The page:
University of Bern, Switzerland, 19th-21st of October 2023
Supported by the Swiss National Science Foundation
In a datafied society, living with and through big data technologies raises many issues: How are bodies and biographies (not) being taken into account in the process of standardization, and what space is left for ‘failing’ bodies and lives unfolding ‘otherwise’? How do individuals, institutions, and societies navigate sense-making amidst often conflicting forms of knowledge? What can practices of implementation, circumvention, and adaptation of diverse technologies tell us about the ways in which people and societies craft their futures?
Scholars studying the role of sensors, Big Data, and AI technologies in the fields of health, policing, and ecology will gather in Bern, Switzerland, to discuss these questions and the broader implications of datafication, in a dynamic, collaborative environment. The Big Data Lives Symposium proposes to engage with technologically mediated practices of control and care, the imaginaries present in sociotechnical assemblages, and to explore how futures are being imagined, and imagined otherwise, in relation to data-driven practices that are already, continuously shaping our lives and the worlds we inhabit. We will engage with a series of thinking pieces and works in progress that will ground in-depth discussion and dialogue. It is our intention that the symposium will lead to a publication.
The symposium will begin on Thursday, 19th October 2023 with a public lecture by Veronica Barassi.
On Friday 20th October and Saturday 21st October 2023 panels with invited scholars will take place. Please register for the panels via the registration form.
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Thursday, 19th October 2023 – Public Lecture by Veronica Barassi (University of St. Gallen)
The Everyday Life of AI Failures: Conflicts, Experiences and the Future Imaginaries
The rapid proliferation of data-driven and AI technologies in everyday life has led to the rise of important research in anthropology which investigates the relationship between big data and meaning construction (see Boellstroff and Mauer, 2015), analyses algorithms as culture (Dourish, 2016; Seaver, 2017) or explores the multiple ways in which people negotiate with processes of datafication (Pink et al., 2018; Dourish and Cruz, 2018). Yet little research has focused on AI failure, and this is articulated, experienced and understood. Drawing on the findings of The Human Error Project, this keynote will show that we need to understand AI failure as a complex social reality that is defined by the interconnection between our data, technological design, and structural inequalities (Benjamin, 2019; Broussard, 2023) by political economic forces (Appadurai & Alexander, 2019) and by everyday practices and social conflicts (Aradau & Blanke, 2021). To make sense of the complexity of AI failure we need a theory of AI errors. Bringing philosophical approaches to error theory together with anthropological perspectives, I argue that a theory of error is essential because it sheds light on the fact that the errors in our systems result from processes of erroneous knowledge production, from mischaracterisations and flawed cognitive relations. A theory of AI errors, therefore, ultimately confronts us with the question about knowledge production in our AI technologies. What types of cognitive relations and moral judgements define our AI technologies? How are these erroneous, misguided or deluded? As I will show in this paper, when we pose these questions we come face-to-face with the extent of the fallacy of our models, and their inability to understand the complexity of our worlds, cultures, and experiences. We also realise the fundamental role that anthropological knowledge can play in AI research.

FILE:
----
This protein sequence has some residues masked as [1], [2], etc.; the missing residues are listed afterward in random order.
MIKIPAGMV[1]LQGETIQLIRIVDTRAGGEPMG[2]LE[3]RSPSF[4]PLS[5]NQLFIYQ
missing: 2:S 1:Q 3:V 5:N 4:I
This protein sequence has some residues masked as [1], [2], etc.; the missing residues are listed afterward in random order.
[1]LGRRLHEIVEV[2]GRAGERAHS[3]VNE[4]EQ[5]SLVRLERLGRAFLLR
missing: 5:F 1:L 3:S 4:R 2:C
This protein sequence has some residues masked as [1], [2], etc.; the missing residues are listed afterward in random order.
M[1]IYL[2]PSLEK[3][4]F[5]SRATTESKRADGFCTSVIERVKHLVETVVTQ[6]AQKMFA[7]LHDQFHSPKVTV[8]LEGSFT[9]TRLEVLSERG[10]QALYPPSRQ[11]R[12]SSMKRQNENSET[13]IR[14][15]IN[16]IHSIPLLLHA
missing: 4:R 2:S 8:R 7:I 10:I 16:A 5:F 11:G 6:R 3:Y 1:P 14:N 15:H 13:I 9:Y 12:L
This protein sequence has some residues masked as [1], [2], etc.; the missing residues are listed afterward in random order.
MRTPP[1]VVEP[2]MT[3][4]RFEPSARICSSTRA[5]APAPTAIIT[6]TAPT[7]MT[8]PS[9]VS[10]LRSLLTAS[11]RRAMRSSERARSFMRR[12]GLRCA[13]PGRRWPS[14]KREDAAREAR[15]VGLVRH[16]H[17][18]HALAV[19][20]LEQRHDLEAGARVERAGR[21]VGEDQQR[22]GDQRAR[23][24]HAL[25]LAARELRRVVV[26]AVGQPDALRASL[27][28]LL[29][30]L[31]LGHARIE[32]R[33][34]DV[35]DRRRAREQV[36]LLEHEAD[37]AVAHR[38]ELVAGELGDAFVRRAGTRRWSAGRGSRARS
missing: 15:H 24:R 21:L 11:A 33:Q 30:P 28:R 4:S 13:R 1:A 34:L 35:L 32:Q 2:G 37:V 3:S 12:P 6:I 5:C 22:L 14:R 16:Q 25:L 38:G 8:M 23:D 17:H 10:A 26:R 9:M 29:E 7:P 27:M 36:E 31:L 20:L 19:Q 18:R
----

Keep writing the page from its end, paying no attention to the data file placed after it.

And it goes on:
Panel 1: Sensing Insecurities in Urban Policing
Participants: Daniel Marciniak, University of Hull; Florent Castagnino, Institut Mines-Télécom; Lucien Schönenberg, University of Bern